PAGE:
Chicago Review

An international journal of literature, interviews, and reviews. For academic audiences.

Articles from Vol. 55, No. 3-4, Autumn

After the Bubble
There are no "camps" in today's American poetry. There are no "schools," except of course the universities that employ poets, including most of the poets in the new Norton anthology, American Hybrid (2009), where one finds claims like these, and where...
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Apocalypticism: A Way Forward for Poetry
The editors of this portfolio asked for a short introduction to my discussion of Joseph Donahues and Pam Rehm's work and apocalyptic poetry. Why write an essay about apocalypticism in the work of two contemporary poets? Why insist that their work represents...
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Best European Fiction 2010
Best European Fiction 2010. Edited by Aleksandar Hemon. Preface by Zadie Smith. Champaign, IL: Dalkey Archive Press, 2010. 421 pp. $15.95 In Fables of the Novel: French Fiction Since 1990, Warren Motte commends the latest generation of French writers...
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Ezra Pound, the Morada, and American Regionalism
Ezra Pound has long been seen as the standard bearer, for good or for ill, of modernist cosmopolitanism and internationalism. While scholars have weighed the significance of Pound's interest in reviving a specifically American literary culture, his espousal...
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Gerhard Falkner's Ground Zero
The German poet Gerhard Falkner emerged to critical acclaim in the 1980s. His first two volumes--so beginnen am korper die tage [thus begin days on the body (1981)] and der atem unter der erde [the breath beneath the ground (1984)]--received praise for...
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Louis Zukofsky and the Avant-Garde Textbook
"What we need is a literary scholarship, which will weigh Theocritus and Yeats with one balance," because "all ages are contemporaneous." From The Spirit of Romance (1910), this is one of Ezra Pound's earliest calls for a universalizing transhistorical...
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Myth and Education
Something more near Though deeper within darkness Is entering the loneliness ... --Ted Hughes, "The Thought-Fox" Ted Hughes thought of the poet's vocation as a gift, a kind of supernatural calling. It was based on a privileged shamanic conversation...
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On Christopher Marlowe's All Ovids Elegies
The best poem in this four-hundred-year-old book, which itself is a translation of a two-thousand-year-old book, concerns erectile dysfunction: She on my necke her Ivorie armes did throw, That were as white as is the Scithian snow, And eagerlie she...
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"Post-Language Lyric": The Example of Juliana Spahr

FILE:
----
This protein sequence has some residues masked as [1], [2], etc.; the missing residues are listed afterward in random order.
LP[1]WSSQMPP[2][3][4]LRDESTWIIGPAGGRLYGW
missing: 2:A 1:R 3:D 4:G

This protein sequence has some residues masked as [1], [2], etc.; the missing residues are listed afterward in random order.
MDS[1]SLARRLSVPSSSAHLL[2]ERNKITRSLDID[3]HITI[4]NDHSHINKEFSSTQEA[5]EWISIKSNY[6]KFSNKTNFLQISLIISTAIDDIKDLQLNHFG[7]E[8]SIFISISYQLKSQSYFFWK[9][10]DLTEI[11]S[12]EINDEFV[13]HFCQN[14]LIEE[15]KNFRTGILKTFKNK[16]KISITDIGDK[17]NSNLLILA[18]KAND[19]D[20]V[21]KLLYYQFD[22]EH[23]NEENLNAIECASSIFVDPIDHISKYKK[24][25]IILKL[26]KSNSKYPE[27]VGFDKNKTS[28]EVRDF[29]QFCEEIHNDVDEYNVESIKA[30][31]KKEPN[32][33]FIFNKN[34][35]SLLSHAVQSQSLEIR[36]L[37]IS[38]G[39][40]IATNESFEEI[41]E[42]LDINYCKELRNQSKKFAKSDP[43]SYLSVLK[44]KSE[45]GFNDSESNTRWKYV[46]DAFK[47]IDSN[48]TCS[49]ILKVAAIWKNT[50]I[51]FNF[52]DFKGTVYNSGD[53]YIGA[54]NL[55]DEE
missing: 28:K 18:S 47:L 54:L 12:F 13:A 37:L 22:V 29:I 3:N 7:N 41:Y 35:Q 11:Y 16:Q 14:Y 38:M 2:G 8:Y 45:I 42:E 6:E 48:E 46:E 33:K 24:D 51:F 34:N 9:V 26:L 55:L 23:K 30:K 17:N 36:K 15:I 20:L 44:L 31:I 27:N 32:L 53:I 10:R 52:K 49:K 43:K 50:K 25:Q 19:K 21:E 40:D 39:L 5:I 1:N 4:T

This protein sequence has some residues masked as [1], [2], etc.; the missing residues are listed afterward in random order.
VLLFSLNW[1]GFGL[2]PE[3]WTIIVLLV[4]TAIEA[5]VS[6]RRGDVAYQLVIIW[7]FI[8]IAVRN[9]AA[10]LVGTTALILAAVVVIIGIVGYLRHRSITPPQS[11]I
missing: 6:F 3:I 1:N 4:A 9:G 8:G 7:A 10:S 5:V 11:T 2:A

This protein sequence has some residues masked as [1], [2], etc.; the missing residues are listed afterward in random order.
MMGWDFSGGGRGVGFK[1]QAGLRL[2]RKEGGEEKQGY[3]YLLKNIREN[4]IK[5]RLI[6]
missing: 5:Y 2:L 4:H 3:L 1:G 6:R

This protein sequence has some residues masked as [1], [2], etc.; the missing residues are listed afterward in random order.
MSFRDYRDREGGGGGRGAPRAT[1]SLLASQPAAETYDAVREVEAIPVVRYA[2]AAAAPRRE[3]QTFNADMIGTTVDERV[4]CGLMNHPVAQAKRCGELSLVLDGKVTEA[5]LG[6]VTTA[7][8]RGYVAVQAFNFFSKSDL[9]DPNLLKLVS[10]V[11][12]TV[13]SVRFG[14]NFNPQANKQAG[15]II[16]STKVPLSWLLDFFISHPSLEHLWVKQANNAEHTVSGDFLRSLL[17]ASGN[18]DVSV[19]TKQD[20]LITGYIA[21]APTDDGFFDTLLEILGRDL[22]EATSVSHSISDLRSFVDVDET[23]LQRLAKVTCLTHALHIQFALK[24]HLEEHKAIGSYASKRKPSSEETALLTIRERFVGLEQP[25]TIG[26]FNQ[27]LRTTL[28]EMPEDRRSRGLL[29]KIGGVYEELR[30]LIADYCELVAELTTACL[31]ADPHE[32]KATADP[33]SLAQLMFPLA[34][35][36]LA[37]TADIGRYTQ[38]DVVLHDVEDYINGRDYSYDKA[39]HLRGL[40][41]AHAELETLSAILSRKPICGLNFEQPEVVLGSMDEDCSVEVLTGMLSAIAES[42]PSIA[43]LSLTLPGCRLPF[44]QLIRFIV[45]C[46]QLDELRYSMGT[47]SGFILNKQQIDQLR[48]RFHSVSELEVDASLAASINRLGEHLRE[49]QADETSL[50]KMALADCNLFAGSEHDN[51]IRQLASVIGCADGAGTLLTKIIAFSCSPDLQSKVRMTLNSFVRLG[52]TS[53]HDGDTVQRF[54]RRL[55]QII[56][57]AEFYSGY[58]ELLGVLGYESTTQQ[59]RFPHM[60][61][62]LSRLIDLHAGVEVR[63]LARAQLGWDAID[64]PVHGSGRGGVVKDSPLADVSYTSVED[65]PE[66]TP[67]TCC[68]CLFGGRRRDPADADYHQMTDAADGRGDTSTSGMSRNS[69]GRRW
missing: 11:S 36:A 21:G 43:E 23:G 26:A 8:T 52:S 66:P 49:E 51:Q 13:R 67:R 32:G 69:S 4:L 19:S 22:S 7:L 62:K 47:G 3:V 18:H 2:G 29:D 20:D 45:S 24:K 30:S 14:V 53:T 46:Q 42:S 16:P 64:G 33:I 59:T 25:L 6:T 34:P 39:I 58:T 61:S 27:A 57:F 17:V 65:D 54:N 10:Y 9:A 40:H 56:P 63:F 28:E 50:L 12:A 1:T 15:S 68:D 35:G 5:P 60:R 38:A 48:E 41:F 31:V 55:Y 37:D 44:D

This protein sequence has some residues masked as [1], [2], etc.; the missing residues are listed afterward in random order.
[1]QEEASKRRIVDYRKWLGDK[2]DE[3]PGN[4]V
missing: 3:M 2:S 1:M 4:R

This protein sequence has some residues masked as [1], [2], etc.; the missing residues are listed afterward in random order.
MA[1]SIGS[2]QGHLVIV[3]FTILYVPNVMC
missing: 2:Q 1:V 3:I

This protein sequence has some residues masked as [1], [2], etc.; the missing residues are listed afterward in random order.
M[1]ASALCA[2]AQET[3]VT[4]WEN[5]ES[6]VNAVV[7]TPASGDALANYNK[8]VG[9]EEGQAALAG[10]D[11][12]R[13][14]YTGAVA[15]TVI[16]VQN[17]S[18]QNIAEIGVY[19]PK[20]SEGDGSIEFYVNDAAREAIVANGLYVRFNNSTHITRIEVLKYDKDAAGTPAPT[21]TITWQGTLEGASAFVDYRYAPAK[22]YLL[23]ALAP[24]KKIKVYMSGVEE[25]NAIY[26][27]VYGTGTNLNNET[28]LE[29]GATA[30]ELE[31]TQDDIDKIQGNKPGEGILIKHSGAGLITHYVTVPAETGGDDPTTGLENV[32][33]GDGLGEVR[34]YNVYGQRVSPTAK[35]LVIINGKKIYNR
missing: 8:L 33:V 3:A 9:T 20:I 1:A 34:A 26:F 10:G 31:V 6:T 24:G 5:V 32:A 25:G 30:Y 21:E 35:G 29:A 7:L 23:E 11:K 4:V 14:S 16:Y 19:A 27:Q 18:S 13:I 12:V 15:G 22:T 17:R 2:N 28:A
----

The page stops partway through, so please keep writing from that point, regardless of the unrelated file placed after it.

In the "Note" introducing her sixty-page "Poem Written from November 30, 2002, to March 27, 2003" from This Connection of Everyone With Lungs, Juliana Spahr observes that after September 11, 2001, she felt a need to think about what I was connected...
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Remembering Edward Dorn
The years following Edward Dorn's death on December 10, 1999, saw numerous literary memorials (including special issues of Jacket and Chicago Review), but eleven years later it remains to be seen if, how, and by whom Dorn's poetic contributions to the...
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Robert Von Hallberg and the University
"Those who read only the inset verse quotations here may adequately estimate whether this book has anything to say to them." So writes Robert von Hallberg in the introduction to Lyric Powers (2008). "The case I make is no stronger than the poems my claims...
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Seeking a Poetics of the Fertile Crescent
The Fertile Crescent sweeps across the eastern shoreline of the Mediterranean, down to Egypt, and stretches inland into the desert wastes of modern Iraq. That's a large enough area to host a conglomeration of myths and oral traditions, each with its...
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The Needs of Ghosts: On Poems from the Margins of Thom Gunn's Moly
In the 1972 typescript publication, Robert Duncan's Poems from the Margins of Thom Gunn's Moly are variously presented as "from the margins of," "inspired by," and "translated from." In terms of compositional practice, Duncan did not make firm distinctions...
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The Rhythm of the Actual in Basil Bunting's "Chomei at Toyama"
Something that was talked about a lot at the University of Chicago in the 80s--in Bob von Hallberg's classes and elsewhere--was how poetry resembles prose. "Discursive" was the word that got repeated, how writing that's like prose has a place in poetry....
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